The first thing I noticed about South London Cares in our workshop with them, back in October 2019, was their incredible sense of community. Seeing neighbours old and young come together from all walks of life to share stories, companionship and a love for their community reminded me of my own reasons for joining Friends of the Earth Lambeth: to find comfort amongst people who care.
We were invited by South London Cares as part of their ‘Green Month’ to deliver a workshop on understanding climate change. We were welcomed by friendly faces and Gregg’s vegan sausage rolls, which certainly helped to steady the nerves. I was feeling a little daunted at the prospect of headlining the night’s main event: ‘Baffled by Climate Change?’; as just another ‘average-Joe’-climate-worrier who joined Friends of the Earth Lambeth to try to do my bit, I often feel just as baffled! However, I was really looking forward to the chance to engage with the older community, who all too often seem to be portrayed as a ‘lost cause’ or ‘too set in their ways to change’. I was hoping the workshop would teach me, as much as it would teach them.
We started the workshop with a true out-your-seat kind of icebreaker, giving each person a global-warming-theme buzzword or definition which they then had to mill around the room to find their match. It started some good conversation – how to pronounce ‘Skolstrejk for klimatet’ being one of them – and began the meeting with a good challenge to get people thinking.
Next, we delved into what’s going on in the world right now, giving a synopsis of what’s led to this point, and how we’re reacting to it. We invited our audience to share how this made them feel and found the most popular emotion to be – confusion. It opened the room to a good discussion, with similar thoughts and frustrations being shared – because, at the end of the day, aren’t we all just as confused?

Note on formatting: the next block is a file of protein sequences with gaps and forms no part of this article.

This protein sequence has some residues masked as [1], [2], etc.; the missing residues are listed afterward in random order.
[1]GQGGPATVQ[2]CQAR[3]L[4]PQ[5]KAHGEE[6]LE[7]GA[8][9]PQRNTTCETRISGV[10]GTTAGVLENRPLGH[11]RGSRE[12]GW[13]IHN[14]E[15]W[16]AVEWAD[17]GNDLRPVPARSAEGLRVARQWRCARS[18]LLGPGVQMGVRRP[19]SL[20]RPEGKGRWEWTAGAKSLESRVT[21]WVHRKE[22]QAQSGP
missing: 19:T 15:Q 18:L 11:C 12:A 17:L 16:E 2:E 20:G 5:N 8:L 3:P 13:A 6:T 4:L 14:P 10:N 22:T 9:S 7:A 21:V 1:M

The science jargon, the feeling of hopelessness, powerless and anger, the worry and fear of pointlessness defeat… Knowing just how much it all upsets me, it saddened me to think how much this confusion is affecting older people. As the younger generation, we are pretty adaptable to changing circumstances with our phones and technology we are able to seek out answers to navigate obstacles and confusion. However, for older people, they may have to rely on one narrative for their source of information – a newspaper they regularly read, a news station they watch regularly – and have to trust it will have all the answers. It may sound obvious when said aloud but it was only when hearing the exasperation in the older people’s questions at the workshop did it really resonate with me properly.
Amongst the confusion, there was some comfort in hearing our thoughts and feelings echoed through the room and, if anything, it gave us some… hope.
Hope – it’s a complicated emotion, especially when it comes to climate change; some might even argue a little pointless, as one lady from the front row pointed out:
“Why should we be trying to make the world a better place, when world leaders who fly around in private jets counteract it all with even bigger carbon footprints?”
That is true – and it can feel exasperating trying to be optimistic in a world that makes you buy bananas in single-use plastic bags… but hope has an incredible pull. I believe if you empower yourself to live by what you believe to be right, despite what is going on around you, you have the power to inspire others to do so too. You just need to keep the smallest glimmer of hope alight – then just wait and see what it can do when it starts to burn.